News

Hospital board asks candidate to withdraw

In an unusual development in a local political race, Peter Borden, president of the Whidbey General Hospital board, has asked Doctor Paul Zaveruha to withdraw from the hospital commissioner’s race.

In asking Zaveruha to withdraw, Borden cited a perceived conflict of interest, as Zaveruha, if elected, would be a hospital employee serving on the governing board.

“Please consider removing yourself as a candidate at this time in order to eliminate all possible conflicts of interest, and help us make the board transition a positive one,” states the letter signed from Borden and apparently supported by the rest of the board.

Should he be elected as a commissioner, Zaveruha could face the possibility of being terminated from his position as Emergency Services Director at Whidbey General Hospital.

“The position is, they put my professional career in jeopardy with my running for public office,” said Zaveruha Tuesday afternoon, adding that before filing he checked with local and state offices to see if it was appropriate to run for office.

He said he was told it was OK to run for office as long as he recuses himself from any action that affects emergency services or his medical practice.

Zaveruha said his name will remain on the ballot despite Borden’s concerns with a conflict of interest.

Borden said “it looks like a conflict with state statute,” during a Tuesday morning interview. “We’re also concerned with the appearance of a conflict of interest,” he added.

Zaveruha’s positions as Emergency Services Director and a surgeon are incompatible with the requirements of a hospital commissioner, according to the letter Borden addressed to Zaveruha.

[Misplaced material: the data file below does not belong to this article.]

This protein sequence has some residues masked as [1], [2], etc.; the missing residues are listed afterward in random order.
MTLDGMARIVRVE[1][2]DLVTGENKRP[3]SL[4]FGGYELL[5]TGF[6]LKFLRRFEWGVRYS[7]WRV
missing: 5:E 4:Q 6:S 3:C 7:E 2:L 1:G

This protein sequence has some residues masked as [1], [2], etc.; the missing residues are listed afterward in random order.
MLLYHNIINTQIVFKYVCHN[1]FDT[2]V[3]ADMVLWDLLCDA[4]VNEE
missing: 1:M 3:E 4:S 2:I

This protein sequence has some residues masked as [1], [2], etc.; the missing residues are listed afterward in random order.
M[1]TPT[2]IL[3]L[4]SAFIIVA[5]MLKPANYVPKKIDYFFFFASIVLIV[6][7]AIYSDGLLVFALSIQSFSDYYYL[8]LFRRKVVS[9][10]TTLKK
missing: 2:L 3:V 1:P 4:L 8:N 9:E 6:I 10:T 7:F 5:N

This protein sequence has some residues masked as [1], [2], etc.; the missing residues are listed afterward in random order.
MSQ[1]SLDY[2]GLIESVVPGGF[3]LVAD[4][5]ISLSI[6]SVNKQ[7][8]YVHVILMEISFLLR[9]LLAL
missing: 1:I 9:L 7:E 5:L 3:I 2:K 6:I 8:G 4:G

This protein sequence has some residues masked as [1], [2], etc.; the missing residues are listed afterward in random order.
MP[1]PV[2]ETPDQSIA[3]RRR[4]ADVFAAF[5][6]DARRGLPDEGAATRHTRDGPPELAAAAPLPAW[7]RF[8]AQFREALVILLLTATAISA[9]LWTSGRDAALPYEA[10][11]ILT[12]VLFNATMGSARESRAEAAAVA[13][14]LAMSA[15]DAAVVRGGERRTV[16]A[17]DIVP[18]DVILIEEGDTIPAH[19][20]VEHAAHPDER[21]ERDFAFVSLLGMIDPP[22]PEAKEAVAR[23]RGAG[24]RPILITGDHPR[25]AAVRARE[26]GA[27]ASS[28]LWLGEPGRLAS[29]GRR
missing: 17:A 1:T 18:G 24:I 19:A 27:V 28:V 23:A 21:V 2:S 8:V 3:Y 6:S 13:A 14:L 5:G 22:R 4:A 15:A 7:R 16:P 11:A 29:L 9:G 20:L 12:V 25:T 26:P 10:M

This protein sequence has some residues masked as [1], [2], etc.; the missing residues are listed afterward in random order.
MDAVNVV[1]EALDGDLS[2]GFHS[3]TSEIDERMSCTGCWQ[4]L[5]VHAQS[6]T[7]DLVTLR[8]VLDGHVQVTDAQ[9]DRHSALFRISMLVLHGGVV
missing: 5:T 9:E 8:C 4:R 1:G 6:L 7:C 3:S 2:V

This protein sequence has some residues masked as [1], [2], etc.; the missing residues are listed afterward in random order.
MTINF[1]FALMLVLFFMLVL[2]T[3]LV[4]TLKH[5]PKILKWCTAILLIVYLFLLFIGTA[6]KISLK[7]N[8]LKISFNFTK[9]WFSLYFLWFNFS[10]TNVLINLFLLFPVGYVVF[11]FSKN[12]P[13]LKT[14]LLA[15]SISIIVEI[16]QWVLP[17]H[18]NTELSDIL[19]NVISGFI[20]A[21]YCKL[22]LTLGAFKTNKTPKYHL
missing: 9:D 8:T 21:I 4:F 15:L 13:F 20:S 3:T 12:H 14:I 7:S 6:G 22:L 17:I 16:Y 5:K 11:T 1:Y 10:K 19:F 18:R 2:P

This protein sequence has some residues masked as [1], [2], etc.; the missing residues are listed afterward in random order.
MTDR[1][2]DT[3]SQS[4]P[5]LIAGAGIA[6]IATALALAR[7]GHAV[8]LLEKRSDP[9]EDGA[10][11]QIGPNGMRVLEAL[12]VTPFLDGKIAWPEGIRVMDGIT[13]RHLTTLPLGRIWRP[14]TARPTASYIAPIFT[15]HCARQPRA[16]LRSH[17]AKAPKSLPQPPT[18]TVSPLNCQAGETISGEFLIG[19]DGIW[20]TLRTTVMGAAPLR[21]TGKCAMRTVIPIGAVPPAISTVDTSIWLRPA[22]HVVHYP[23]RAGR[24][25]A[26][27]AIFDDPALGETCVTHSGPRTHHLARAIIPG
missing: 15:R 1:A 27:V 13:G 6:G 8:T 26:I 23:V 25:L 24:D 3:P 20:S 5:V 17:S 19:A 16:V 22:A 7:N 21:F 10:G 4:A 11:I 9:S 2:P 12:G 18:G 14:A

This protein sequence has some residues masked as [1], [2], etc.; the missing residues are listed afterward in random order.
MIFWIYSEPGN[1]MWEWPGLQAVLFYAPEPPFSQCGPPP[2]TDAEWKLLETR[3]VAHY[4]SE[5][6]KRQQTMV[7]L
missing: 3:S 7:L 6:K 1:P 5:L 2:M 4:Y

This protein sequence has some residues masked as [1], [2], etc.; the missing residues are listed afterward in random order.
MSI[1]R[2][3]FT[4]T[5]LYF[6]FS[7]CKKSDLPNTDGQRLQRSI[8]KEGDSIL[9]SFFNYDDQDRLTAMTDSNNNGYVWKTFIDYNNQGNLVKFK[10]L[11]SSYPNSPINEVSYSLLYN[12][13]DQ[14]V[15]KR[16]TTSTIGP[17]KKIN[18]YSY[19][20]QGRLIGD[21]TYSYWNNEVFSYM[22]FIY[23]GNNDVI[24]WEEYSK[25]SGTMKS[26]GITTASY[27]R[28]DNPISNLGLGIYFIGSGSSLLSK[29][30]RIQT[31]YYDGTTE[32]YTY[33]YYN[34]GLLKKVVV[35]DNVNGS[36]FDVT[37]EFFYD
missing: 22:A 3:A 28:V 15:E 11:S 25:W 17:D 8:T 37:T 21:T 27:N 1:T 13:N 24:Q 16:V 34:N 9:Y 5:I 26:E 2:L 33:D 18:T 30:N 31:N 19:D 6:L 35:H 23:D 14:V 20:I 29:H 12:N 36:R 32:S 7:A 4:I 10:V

Zaveruha’s position as a board member would allow him to make decisions about his own contract and those of his competitors. He would also be able to make decisions that could have an economic impact on his medical practice and those of his competitors, according to the letter.

Although the letter states that no action needs to be taken until the results of the election are known, it also states, “If you are elected and choose to take office, we (the board) will be required to take action to address any potential conflicts of interest at that time. At a minimum, we would be required to terminate your medical directorship agreement. We may also be required to take action with respect to your medical staff membership and privileges.”

Borden didn’t know exactly what kind of action against Zaveruha’s privileges is needed and added that it was a concern brought forth by the hospital’s legal counsel.

Zaveruha said he’s going to wait and see if the board was trying to intimidate him through the letter or if it is serious about terminating him.

Zaveruha, who has worked for Emergency Services for 15 years, decided to run for the commissioner position after seeing the hospital in the red for the past five years. He is seeking the position being vacated by Borden. Borden had filed to run again, but withdrew after Zaveruha filed.

Zaveruha described the hospital’s financial difficulties as a “serious deficiency” considering that nearby Island Hospital in Anacortes is moving in a “positive direction.”

Island County Auditor Suzanne Sinclair said it’s tough to comment on the hospital commissioner situation because the conflict of interest concept is not easily defined and there are a lot of different ways, such as recusing from a vote, to deal with such issues.

Assistant Director of Elections for the Washington Secretary of State’s office, John Pearson, said conflicts of interest are normally decided on a case-by-case basis.

He added that Zaveruha could clearly run for office, but whether he loses his position as a result of being elected would be an employment issue rather than an election issue.

Should Zaveruha withdraw from the election, Amy Ayers would run for the commissioner’s position uncontested.

After he filed for the election, the hospital board met with its lawyers during an executive session at the Aug. 11 commissioners meeting. Zaveruha received the letter last Tuesday.

“They anticipated there might be a conflict,” said Trish Rose, spokesperson for Whidbey General Hospital.

The hospital’s attorney, Brad Berg, advised that Zaveruha’s election would likely violate the state’s conflict of interest statute that states a municipal officer can’t have a beneficial interest in contracts that are made by, or through, their supervision, according to the letter.

You can reach News-Times reporter Nathan Whalen at nwhalen@whidbeynewstimes.com or 675-6611.

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